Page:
Four major cities to ban diesel vehicles
Four major cities to ban use of diesel vehicles in bid to improve air quality
Four major cities around the world have said they will ban the use of all diesel-powered vehicles by the middle of the next decade in a bid to improve air quality.
The mayors of Paris, Mexico City, Madrid, and Athens have all said they will introduce incentive programmes for alternative vehicle use such as electric cars. They are also planning campaigns to promote walking and cycling in their cities.
The announcement was made in Mexico City at a biennial C40 Mayors Summit meeting of city leaders. The C40 Summit is a network of cities that are committed to addressing the issues of “climate change”.
Diesel fuel and emissions have come under increasing scrutiny in recent years, particularly in light of the recent rigging of diesel emission tests by German car-maker Volkswagen.
An increase in the use of Diesel cars began in Europe after the Kyoto Protocol climate change agreement in 1997. The protocol obliged most rich nations to reduce CO2 emissions and diesel fuel was seen as something that could help towards that.
The big German car makers such as BMW, Volkswagen, and Daimler made the case for greater use of diesel-fueled cars and they persuaded the European Commission that a switch to diesel would be a fast way to reduce carbon emissions.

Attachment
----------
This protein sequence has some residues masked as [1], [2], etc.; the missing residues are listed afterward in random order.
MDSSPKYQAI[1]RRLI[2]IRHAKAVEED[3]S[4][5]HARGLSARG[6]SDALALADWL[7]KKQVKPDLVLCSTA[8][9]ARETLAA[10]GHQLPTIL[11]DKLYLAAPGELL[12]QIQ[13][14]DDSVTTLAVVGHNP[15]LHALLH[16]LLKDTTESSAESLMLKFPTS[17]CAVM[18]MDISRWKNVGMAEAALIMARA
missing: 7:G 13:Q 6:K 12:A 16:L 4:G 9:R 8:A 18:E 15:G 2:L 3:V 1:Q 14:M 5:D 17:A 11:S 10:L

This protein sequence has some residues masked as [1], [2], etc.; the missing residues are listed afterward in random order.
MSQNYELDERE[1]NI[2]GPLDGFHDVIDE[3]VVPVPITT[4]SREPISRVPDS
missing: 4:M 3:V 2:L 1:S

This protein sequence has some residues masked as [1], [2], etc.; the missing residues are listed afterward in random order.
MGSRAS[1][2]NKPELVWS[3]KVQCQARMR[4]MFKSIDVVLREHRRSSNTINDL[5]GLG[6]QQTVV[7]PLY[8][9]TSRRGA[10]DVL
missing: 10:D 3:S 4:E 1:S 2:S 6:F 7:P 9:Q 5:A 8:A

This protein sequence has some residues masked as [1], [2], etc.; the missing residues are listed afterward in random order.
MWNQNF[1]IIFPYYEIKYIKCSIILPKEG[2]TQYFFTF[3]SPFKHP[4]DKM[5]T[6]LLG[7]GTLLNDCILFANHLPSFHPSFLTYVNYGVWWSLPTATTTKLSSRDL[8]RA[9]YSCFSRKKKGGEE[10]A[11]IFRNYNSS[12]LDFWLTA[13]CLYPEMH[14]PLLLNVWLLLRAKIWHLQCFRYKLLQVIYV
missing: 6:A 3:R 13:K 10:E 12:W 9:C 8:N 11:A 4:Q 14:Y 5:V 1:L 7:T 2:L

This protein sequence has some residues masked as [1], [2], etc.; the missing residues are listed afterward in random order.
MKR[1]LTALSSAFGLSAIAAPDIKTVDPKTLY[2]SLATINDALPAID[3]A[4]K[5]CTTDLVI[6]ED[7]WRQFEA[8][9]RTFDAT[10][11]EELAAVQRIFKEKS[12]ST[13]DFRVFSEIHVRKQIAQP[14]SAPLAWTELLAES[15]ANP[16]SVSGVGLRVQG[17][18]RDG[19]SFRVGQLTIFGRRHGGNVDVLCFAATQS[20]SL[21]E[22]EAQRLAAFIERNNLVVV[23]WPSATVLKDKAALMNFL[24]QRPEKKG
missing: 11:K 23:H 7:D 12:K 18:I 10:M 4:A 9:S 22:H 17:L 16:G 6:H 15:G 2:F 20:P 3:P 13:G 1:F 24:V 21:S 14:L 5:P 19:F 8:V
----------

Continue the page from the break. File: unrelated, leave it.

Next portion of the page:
It is true that diesel fuel is less harmful to the environment but it is far deadlier to humans. Diesel produces fewer emissions than petrol but emits four times more nitrogen dioxide pollution and 22 times more particulates. Particulates are the tiny particles that penetrate the lungs, heart, and brain.
As a result of the move towards diesel cars in the past, Irish drivers of diesel-powered cars enjoy cheaper road tax and fuel. This will change in the future
The tax policy which the Department of Transport enforce is based solely on CO2 emissions on cars less than eight years old and in Ireland, diesel vehicles now account for 71% of all new sales.